Read More >>> The Bond Market Explained For CNBC

You've seen the proof that U.S. government finances are a mess. You've heard the arguments that we're undermining the dollar's unique status as the world's reserve currency with toxic amounts of debt. You know it's not going to end well.

See this video - https://www.youtube.com/watch?v=JDWVvMZWy7Y

​See this Presentation on Sovereign borrowing outlook:

https://www.slideshare.net/OECD-DAF/oecd-sovereign-borrowing-outlook

Enjoy, and looking forward to your comments..

SE
Aug 28, 2014 - 2:46pm

Difference between fiat and gold

In regards to NIRP. Let me ask... If you have gold/silver, and you need a warehouse to hold it for you so that you can use it as a check/debit card instead of having it on your person, why should said warehouse not charge you for the service of safekeeping? It would be like a mechanic selling you parts for the repairs needed MINUS his labor. Who in hell would do that? Banks! They did it because of the fractional banking system. Interest was a way to keep people in paper, and out of tangibles.

Is there any POSSIBILITY that one reason banks went to ZIRP for several years, and now NIRP for personal savings and CD accounts is to soften up customer's expectation of interest rates in anticipation of a return to some sort of metal-backed money, or even gold-silver itself? Imagine going from savings with 5-7% straight to a gold/silver standard where you have to pay a nominal fee for metal storage/account management. I would think that the former option of gradually eliminating interest payments in favor of fees for metals storage would be a more survivable strategy than the sudden shift with no mental preparation of the public.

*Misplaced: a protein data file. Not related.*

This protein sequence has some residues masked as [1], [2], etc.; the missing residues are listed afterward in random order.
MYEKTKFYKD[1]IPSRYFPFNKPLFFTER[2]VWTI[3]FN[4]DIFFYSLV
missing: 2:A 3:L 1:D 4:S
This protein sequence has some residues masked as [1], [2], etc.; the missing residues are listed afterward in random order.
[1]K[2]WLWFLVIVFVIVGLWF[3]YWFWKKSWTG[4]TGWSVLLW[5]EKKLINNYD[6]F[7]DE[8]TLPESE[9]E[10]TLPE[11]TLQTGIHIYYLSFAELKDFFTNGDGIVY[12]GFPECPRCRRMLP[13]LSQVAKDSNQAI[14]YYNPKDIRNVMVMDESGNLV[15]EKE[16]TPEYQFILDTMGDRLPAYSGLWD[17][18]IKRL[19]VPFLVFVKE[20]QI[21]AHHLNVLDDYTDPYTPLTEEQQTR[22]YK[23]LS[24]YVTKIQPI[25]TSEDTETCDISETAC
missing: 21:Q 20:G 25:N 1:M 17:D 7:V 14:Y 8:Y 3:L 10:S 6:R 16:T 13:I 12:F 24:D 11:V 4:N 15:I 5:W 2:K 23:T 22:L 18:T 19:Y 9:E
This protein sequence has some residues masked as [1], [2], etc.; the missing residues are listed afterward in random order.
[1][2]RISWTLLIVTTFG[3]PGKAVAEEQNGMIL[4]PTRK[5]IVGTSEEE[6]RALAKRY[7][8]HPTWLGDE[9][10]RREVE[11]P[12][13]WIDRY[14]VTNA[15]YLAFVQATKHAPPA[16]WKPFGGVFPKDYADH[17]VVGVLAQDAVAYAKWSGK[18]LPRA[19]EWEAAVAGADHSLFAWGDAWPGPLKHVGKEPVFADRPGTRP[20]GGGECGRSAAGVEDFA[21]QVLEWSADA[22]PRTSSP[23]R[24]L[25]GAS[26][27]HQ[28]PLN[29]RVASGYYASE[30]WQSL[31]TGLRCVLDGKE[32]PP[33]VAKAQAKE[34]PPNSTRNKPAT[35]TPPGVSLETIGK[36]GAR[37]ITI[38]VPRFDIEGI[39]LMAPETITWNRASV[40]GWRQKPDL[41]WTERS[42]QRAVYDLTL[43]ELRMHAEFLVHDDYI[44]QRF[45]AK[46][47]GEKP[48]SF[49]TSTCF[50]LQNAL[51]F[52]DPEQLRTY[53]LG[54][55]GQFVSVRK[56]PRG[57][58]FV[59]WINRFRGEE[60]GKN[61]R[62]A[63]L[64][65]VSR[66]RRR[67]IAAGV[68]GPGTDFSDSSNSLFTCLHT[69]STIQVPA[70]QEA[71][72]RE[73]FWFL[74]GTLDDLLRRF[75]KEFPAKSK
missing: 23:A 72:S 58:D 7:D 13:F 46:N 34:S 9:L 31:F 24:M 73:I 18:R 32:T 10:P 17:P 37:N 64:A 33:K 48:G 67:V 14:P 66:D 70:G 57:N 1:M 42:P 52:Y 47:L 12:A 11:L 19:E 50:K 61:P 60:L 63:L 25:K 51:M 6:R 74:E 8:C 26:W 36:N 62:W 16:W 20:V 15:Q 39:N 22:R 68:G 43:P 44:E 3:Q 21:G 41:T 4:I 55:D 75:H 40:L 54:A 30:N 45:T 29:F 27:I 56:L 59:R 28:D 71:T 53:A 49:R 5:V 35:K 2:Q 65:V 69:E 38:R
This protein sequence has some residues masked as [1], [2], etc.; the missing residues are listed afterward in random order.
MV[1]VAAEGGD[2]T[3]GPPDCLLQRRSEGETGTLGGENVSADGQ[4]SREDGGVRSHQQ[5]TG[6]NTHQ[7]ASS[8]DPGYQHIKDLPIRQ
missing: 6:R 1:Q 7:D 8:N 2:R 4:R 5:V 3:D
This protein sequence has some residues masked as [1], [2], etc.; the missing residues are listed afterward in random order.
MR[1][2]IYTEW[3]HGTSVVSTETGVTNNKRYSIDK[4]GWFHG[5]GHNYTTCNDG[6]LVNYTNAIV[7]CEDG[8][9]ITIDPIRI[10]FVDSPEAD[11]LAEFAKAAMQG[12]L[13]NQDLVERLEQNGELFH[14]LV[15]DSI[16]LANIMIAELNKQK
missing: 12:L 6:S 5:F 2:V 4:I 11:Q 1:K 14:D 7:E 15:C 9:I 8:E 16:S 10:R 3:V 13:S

This is assuming that the gold that we're supposed to have nationally exists, so that may not be a valid reason why we have transitioned thus far to NIRP. If it is a valid reason, then it won't end there and instead end up as storage/maintenance fees with no pretentions about interest rates, not even negative rates. Just like storage fees for storage facilities. You pay so much a month or a year to store something of value to you.